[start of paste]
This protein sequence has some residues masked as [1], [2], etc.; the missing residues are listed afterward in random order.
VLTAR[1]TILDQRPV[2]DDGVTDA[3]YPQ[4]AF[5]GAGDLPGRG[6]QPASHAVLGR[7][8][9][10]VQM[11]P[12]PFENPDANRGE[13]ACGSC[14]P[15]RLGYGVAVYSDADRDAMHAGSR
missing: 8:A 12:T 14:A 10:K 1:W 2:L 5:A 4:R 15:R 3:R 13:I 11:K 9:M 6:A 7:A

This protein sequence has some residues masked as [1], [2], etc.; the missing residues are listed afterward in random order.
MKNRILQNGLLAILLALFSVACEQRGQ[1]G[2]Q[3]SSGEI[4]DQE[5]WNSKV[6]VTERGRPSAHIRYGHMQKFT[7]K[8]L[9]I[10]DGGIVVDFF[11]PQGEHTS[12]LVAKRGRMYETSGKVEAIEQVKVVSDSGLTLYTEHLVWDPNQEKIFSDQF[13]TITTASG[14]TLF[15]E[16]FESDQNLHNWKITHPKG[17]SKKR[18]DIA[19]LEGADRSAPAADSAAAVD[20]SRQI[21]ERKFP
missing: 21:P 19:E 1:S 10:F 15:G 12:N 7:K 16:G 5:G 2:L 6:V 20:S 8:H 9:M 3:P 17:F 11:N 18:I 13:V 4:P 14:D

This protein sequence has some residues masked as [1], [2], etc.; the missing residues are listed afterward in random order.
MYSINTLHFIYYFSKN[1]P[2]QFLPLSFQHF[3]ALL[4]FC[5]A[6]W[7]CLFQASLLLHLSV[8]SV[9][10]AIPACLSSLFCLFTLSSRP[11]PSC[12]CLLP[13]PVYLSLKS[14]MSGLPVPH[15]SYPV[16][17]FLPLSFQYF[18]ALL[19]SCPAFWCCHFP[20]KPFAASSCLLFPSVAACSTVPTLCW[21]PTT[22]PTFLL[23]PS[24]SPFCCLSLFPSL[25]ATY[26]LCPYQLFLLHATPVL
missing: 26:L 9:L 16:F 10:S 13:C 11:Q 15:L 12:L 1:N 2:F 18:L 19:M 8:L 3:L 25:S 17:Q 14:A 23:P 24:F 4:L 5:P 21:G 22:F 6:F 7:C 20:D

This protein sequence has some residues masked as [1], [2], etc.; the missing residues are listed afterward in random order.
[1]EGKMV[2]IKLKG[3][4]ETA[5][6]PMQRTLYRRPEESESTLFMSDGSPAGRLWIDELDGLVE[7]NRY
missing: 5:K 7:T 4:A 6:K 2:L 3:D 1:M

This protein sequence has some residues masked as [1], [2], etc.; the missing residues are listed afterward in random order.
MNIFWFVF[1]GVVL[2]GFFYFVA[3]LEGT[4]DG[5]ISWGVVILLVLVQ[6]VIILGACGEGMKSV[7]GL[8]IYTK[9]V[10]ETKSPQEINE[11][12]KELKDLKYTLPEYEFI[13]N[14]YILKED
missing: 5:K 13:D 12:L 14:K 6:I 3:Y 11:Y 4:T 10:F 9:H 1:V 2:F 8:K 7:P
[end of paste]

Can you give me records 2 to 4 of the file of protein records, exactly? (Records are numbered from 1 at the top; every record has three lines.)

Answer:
This protein sequence has some residues masked as [1], [2], etc.; the missing residues are listed afterward in random order.
MKNRILQNGLLAILLALFSVACEQRGQ[1]G[2]Q[3]SSGEI[4]DQE[5]WNSKV[6]VTERGRPSAHIRYGHMQKFT[7]K[8]L[9]I[10]DGGIVVDFF[11]PQGEHTS[12]LVAKRGRMYETSGKVEAIEQVKVVSDSGLTLYTEHLVWDPNQEKIFSDQF[13]TITTASG[14]TLF[15]E[16]FESDQNLHNWKITHPKG[17]SKKR[18]DIA[19]LEGADRSAPAADSAAAVD[20]SRQI[21]ERKFP
missing: 21:P 19:E 1:S 10:F 15:G 12:N 7:K 16:G 5:G 2:L 6:V 20:S 8:H 9:M 3:P 17:F 11:N 18:I 13:V 4:P 14:D

This protein sequence has some residues masked as [1], [2], etc.; the missing residues are listed afterward in random order.
MYSINTLHFIYYFSKN[1]P[2]QFLPLSFQHF[3]ALL[4]FC[5]A[6]W[7]CLFQASLLLHLSV[8]SV[9][10]AIPACLSSLFCLFTLSSRP[11]PSC[12]CLLP[13]PVYLSLKS[14]MSGLPVPH[15]SYPV[16][17]FLPLSFQYF[18]ALL[19]SCPAFWCCHFP[20]KPFAASSCLLFPSVAACSTVPTLCW[21]PTT[22]PTFLL[23]PS[24]SPFCCLSLFPSL[25]ATY[26]LCPYQLFLLHATPVL
missing: 26:L 9:L 16:F 10:S 13:C 11:Q 15:L 12:L 1:N 2:F 18:L 19:M 8:L 3:L 25:S 17:Q 14:A 23:P 24:F 4:L 5:P 21:G 22:F 6:F 7:C 20:D

This protein sequence has some residues masked as [1], [2], etc.; the missing residues are listed afterward in random order.
[1]EGKMV[2]IKLKG[3][4]ETA[5][6]PMQRTLYRRPEESESTLFMSDGSPAGRLWIDELDGLVE[7]NRY
missing: 5:K 7:T 4:A 6:K 2:L 3:D 1:M